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The Case for Supernus Pharmaceuticals

Supernus Pharmaceuticals is a small(ish)-cap specialty pharmaceuticals company that is largely involved in neuroscience and psychiatry. The company both markets and develops a number of products. Among its product portfolio are Oxtellar ER and Trokendi ER for the treatment of seizures and migraines, respectively. In the third quarter, Supernus reported that Trokendi ER sales were up 7% and sales of Oxtellar ER were up an impressive 25% from Q3 in 2019, indicating strong growth of demand. In addition, $10.6 million was earned from sales of three products acquired from US WorldMeds’ CNS portfolio earlier in 2020. Overall, sales were up 52% from last year, indicating strong growth in demand for the company’s product portfolio.

Of course, the factor that every investor is really interested in is a company’s development pipeline. Supernus’ pipeline offers near-term opportunity with two new drug applications (NDA) filed with the FDA. SPN-812 is a novel non-stimulant treatment for ADHD in children and potentially adults, and SPN-830 is an apomorphine pump intended to continuously treat “on-off” episodes in Parkinson’s Disease.

The active ingredient of SPN-812 is viloxazine chloride, a bicyclic antidepressant previously used Europe. The drug works by inhibiting the uptake of norepinephrine into a presynaptic neuron and potentially increasing the release of serotonin from presynaptic neurons. While no longer used as an antidepressant, Supernus recently released that SPN-812 has met both the primary and secondary endpoints of a Phase 3 trial testing the safety and efficacy of the medication in adults with ADHD. In the study, SPN-812 was shown to significantly decrease the severity of patients’ ADHD symptoms as well as decrease patients’ score on the Clinical Global Impression – Severity of Illness scale, a metric commonly used to evaluate the condition of psychiatric patients. The trial reflected a low placebo-adjusted discontinuation rate of only 4.1%, indicating that SPN-812 is, for the most part, well-tolerated by patients. As ADHD affects 9-15% of school-age children, SPN-812 is positioned to have a sizable target population. Currently, treatment for ADHD entails a combination of behavioral therapy and medications, the most commonly used being stimulants such as amphetamine salts and methylphenidate. However, like any medication stimulants present side effects. In addition, the controlled nature of stimulant medications can pose a difficulty for some patients. The relatively small number of non-stimulant medications for the treatment of ADHD leaves a good bit of room for SPN-812 to support patients for whom stimulants are not the best choice. The FDA recently released a Complete Response Letter concerning one of the laboratories conducting analytical testing related to SPN-812. However, the CRL was released prior to the above-mentioned Phase 3 results, and the letter took no issue with the safety and efficacy of SPN-812. These points leave an opportunity for future approval.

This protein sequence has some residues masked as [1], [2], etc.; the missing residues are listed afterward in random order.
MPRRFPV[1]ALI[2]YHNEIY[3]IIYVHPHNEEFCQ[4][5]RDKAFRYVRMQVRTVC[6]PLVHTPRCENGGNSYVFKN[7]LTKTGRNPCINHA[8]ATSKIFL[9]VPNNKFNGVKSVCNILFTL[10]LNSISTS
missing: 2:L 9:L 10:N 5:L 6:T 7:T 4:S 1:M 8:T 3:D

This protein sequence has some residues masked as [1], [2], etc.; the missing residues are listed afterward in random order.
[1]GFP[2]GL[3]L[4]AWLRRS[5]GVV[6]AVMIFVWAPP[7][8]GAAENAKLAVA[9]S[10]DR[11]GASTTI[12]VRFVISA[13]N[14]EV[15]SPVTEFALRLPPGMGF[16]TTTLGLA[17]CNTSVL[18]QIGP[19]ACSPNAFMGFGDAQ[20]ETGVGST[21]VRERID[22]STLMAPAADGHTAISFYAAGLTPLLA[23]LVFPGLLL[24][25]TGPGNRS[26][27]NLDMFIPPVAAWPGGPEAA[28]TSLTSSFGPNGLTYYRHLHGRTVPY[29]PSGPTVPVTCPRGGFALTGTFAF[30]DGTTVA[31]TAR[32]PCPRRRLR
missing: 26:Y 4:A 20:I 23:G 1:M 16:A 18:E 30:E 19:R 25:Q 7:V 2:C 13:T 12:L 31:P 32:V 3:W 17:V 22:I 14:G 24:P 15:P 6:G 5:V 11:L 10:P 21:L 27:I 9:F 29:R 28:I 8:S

SPN-830 is a pump for apomorphine, a medication already marketed by Supernus as an injection. The idea behind SPN-830 is to provide constant treatment of “on-off” episodes, which are periods of a lack of motor control in Parkinson’s patients who have been on carbidopa/levodopa therapy for some time. For one-to-three-hour blocks between doses, patients have reported feeling like the puppet of a “drunken marionette master”. Understandably, patients in such situations feel rather helpless. Were the continuous administration of apomorphine via a pump possible, such episodes may be far less frequent in patients taking carbidopa/levodopa. While not extremely common, prevalence of Parkinson’s disease can grow to up to 1.7% in those aged 85 or older. Many of these patients are treated with carbidopa/levodopa and, eventually, may develop the “on-off” episodes that SPN-830 could help treat. Recently, the FDA presented a Refusal to File in response to the NDA for SPN-830 citing an incomplete application, and Supernus has announced that it plans to meet with the FDA to discuss a supplement to the new drug application.

Supernus’ proximity to an approval and strong financial performance have paid off for the company’s stock, which has risen 16.7% this month and 25.4% over the last 12 months as of this writing. Even after the dust settles around SPN-812 and SPN-830, the company will still have pipeline candidates for the treatment of depression and epilepsy. With generally positive financials and the exciting pipeline described above, Supernus Pharmaceuticals is certainly a company that belongs on the pharmaceutical investor’s watchlist.


Written by Christopher Biser, PharmD Candidate 2024, University of Pittsburgh School of Pharmacy

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